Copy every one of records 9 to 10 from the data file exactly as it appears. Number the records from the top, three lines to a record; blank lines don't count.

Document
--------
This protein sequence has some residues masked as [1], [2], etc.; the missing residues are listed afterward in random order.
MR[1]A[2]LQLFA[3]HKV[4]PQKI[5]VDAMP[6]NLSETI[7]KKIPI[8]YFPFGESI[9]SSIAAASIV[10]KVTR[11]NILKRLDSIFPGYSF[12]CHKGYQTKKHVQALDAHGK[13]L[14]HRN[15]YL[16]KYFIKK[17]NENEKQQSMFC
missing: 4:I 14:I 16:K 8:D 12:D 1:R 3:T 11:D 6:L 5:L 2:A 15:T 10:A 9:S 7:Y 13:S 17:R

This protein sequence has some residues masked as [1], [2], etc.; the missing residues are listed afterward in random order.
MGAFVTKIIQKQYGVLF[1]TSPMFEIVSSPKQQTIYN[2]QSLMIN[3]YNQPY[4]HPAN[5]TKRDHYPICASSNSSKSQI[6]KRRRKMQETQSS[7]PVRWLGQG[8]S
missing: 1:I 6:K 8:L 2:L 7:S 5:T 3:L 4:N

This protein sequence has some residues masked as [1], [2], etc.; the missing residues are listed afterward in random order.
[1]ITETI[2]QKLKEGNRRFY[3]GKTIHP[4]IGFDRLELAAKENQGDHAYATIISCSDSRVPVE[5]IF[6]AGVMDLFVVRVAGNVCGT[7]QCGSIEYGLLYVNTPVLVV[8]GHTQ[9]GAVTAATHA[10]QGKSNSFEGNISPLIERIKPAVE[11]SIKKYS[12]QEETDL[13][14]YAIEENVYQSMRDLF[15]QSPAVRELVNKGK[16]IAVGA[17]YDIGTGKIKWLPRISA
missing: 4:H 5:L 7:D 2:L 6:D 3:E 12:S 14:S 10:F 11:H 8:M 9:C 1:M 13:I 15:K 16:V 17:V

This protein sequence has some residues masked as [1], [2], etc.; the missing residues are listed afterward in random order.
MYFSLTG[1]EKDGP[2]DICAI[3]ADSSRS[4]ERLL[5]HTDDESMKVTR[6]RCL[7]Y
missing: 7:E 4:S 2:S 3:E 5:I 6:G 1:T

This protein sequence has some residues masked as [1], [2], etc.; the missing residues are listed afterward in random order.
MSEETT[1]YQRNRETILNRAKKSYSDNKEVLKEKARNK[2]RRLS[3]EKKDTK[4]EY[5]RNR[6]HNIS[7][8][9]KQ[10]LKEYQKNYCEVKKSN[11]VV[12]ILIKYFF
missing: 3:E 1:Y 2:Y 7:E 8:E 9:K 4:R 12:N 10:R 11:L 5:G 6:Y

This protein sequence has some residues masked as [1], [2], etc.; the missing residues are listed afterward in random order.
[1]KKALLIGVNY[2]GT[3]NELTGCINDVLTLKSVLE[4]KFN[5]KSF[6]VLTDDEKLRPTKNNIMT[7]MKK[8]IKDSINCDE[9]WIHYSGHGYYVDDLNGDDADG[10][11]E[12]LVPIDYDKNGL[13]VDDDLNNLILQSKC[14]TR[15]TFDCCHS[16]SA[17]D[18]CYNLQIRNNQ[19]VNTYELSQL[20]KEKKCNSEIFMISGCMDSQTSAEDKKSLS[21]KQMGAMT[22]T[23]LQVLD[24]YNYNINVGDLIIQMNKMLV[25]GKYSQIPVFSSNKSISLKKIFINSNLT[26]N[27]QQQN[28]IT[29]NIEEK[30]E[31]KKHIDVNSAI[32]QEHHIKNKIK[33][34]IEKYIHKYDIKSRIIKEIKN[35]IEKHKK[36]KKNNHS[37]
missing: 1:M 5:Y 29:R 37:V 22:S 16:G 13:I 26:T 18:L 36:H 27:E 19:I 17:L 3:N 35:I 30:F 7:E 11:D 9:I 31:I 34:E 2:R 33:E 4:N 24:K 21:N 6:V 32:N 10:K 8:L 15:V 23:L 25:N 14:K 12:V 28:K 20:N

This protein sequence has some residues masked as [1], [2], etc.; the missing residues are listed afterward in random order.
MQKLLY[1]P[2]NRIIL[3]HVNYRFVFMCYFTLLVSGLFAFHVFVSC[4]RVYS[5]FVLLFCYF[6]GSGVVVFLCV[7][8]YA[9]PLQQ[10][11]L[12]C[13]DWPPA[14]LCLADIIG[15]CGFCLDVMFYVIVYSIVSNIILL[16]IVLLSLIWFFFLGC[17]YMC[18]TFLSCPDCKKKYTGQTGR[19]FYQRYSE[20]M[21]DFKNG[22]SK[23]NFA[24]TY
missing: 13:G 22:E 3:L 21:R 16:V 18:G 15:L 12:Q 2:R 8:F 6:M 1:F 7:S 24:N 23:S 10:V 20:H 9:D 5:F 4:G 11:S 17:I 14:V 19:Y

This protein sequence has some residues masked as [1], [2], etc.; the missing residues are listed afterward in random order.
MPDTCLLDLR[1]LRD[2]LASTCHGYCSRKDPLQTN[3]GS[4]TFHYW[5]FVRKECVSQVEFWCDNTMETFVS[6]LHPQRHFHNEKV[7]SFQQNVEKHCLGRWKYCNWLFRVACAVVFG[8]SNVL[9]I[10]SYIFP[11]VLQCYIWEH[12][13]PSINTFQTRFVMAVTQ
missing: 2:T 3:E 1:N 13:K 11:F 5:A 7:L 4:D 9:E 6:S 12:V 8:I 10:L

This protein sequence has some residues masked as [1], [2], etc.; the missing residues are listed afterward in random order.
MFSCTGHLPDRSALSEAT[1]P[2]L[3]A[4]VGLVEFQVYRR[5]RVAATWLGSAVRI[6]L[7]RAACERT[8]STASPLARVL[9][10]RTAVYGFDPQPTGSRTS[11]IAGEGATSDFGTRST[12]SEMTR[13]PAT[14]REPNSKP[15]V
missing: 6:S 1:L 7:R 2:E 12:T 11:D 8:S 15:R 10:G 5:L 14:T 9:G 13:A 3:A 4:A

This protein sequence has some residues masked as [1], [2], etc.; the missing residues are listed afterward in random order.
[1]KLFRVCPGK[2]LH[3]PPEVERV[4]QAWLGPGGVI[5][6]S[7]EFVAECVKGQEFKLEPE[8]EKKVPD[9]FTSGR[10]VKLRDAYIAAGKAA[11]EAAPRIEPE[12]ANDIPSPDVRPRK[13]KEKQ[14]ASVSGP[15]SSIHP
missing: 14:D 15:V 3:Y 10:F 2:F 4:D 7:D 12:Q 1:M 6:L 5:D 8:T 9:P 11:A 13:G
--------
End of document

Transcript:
This protein sequence has some residues masked as [1], [2], etc.; the missing residues are listed afterward in random order.
MFSCTGHLPDRSALSEAT[1]P[2]L[3]A[4]VGLVEFQVYRR[5]RVAATWLGSAVRI[6]L[7]RAACERT[8]STASPLARVL[9][10]RTAVYGFDPQPTGSRTS[11]IAGEGATSDFGTRST[12]SEMTR[13]PAT[14]REPNSKP[15]V
missing: 6:S 1:L 7:R 2:E 12:T 11:D 8:S 15:R 10:G 5:L 14:T 9:G 13:A 3:A 4:A

This protein sequence has some residues masked as [1], [2], etc.; the missing residues are listed afterward in random order.
[1]KLFRVCPGK[2]LH[3]PPEVERV[4]QAWLGPGGVI[5][6]S[7]EFVAECVKGQEFKLEPE[8]EKKVPD[9]FTSGR[10]VKLRDAYIAAGKAA[11]EAAPRIEPE[12]ANDIPSPDVRPRK[13]KEKQ[14]ASVSGP[15]SSIHP
missing: 14:D 15:V 3:Y 10:F 2:F 4:D 7:D 12:Q 1:M 6:L 5:D 8:T 9:P 11:A 13:G